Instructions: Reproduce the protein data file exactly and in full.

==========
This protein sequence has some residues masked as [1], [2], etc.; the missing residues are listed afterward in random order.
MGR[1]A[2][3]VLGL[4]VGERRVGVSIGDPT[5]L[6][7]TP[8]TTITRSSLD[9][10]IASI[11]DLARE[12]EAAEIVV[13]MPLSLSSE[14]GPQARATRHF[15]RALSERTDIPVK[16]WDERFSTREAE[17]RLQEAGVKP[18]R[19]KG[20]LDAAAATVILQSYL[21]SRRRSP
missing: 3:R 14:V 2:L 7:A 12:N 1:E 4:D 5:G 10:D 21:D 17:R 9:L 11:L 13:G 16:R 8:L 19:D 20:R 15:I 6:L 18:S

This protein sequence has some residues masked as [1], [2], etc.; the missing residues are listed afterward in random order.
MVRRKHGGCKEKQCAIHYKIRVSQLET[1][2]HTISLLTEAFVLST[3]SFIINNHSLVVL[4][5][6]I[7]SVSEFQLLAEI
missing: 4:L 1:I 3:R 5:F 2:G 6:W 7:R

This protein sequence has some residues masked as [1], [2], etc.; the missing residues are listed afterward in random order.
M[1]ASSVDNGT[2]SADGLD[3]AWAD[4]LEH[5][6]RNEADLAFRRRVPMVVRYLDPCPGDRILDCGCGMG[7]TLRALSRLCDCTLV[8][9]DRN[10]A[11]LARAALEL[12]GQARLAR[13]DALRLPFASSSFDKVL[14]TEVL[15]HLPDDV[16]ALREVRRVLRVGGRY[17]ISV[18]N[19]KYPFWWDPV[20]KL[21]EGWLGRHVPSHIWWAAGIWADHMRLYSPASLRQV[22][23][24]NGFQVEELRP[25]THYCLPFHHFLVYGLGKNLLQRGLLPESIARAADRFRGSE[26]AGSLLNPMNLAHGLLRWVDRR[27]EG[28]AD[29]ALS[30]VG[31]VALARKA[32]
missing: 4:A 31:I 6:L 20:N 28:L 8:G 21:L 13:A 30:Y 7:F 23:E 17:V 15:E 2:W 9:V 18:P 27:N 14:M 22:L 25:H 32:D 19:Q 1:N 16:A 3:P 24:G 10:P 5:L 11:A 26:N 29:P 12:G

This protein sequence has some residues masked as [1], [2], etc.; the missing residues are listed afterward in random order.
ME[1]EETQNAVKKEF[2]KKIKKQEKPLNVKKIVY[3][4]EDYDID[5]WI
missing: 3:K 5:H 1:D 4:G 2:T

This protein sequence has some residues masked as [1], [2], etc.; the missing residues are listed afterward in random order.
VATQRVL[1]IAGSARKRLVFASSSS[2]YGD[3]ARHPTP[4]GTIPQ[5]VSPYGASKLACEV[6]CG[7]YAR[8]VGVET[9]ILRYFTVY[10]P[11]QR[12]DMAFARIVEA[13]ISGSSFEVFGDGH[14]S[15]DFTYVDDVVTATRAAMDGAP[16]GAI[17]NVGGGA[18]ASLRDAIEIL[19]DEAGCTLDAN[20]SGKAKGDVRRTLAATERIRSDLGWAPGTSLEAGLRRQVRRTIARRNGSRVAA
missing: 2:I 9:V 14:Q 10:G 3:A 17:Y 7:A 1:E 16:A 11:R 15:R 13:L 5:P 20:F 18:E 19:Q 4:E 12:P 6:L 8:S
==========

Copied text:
This protein sequence has some residues masked as [1], [2], etc.; the missing residues are listed afterward in random order.
MGR[1]A[2][3]VLGL[4]VGERRVGVSIGDPT[5]L[6][7]TP[8]TTITRSSLD[9][10]IASI[11]DLARE[12]EAAEIVV[13]MPLSLSSE[14]GPQARATRHF[15]RALSERTDIPVK[16]WDERFSTREAE[17]RLQEAGVKP[18]R[19]KG[20]LDAAAATVILQSYL[21]SRRRSP
missing: 3:R 14:V 2:L 7:A 12:N 1:E 4:D 5:G 10:D 21:D 17:R 9:L 11:L 13:G 16:R 8:L 19:D 20:R 15:I 6:L 18:S

This protein sequence has some residues masked as [1], [2], etc.; the missing residues are listed afterward in random order.
MVRRKHGGCKEKQCAIHYKIRVSQLET[1][2]HTISLLTEAFVLST[3]SFIINNHSLVVL[4][5][6]I[7]SVSEFQLLAEI
missing: 4:L 1:I 3:R 5:F 2:G 6:W 7:R

This protein sequence has some residues masked as [1], [2], etc.; the missing residues are listed afterward in random order.
M[1]ASSVDNGT[2]SADGLD[3]AWAD[4]LEH[5][6]RNEADLAFRRRVPMVVRYLDPCPGDRILDCGCGMG[7]TLRALSRLCDCTLV[8][9]DRN[10]A[11]LARAALEL[12]GQARLAR[13]DALRLPFASSSFDKVL[14]TEVL[15]HLPDDV[16]ALREVRRVLRVGGRY[17]ISV[18]N[19]KYPFWWDPV[20]KL[21]EGWLGRHVPSHIWWAAGIWADHMRLYSPASLRQV[22][23][24]NGFQVEELRP[25]THYCLPFHHFLVYGLGKNLLQRGLLPESIARAADRFRGSE[26]AGSLLNPMNLAHGLLRWVDRR[27]EG[28]AD[29]ALS[30]VG[31]VALARKA[32]
missing: 4:A 31:I 6:L 20:N 28:L 8:G 21:L 13:A 30:Y 7:F 23:E 17:V 15:E 2:W 9:V 18:P 27:N 14:M 22:L 25:H 32:D 19:Q 1:N 16:A 3:P 24:G 10:P 5:L 11:A 26:N 29:P 12:G

This protein sequence has some residues masked as [1], [2], etc.; the missing residues are listed afterward in random order.
ME[1]EETQNAVKKEF[2]KKIKKQEKPLNVKKIVY[3][4]EDYDID[5]WI
missing: 3:K 5:H 1:D 4:G 2:T

This protein sequence has some residues masked as [1], [2], etc.; the missing residues are listed afterward in random order.
VATQRVL[1]IAGSARKRLVFASSSS[2]YGD[3]ARHPTP[4]GTIPQ[5]VSPYGASKLACEV[6]CG[7]YAR[8]VGVET[9]ILRYFTVY[10]P[11]QR[12]DMAFARIVEA[13]ISGSSFEVFGDGH[14]S[15]DFTYVDDVVTATRAAMDGAP[16]GAI[17]NVGGGA[18]ASLRDAIEIL[19]DEAGCTLDAN[20]SGKAKGDVRRTLAATERIRSDLGWAPGTSLEAGLRRQVRRTIARRNGSRVAA
missing: 2:I 9:V 14:Q 10:G 3:A 17:Y 7:A 1:E 16:A 11:R 15:R 13:L 5:P 20:F 18:E 19:Q 4:E 12:P 6:L 8:S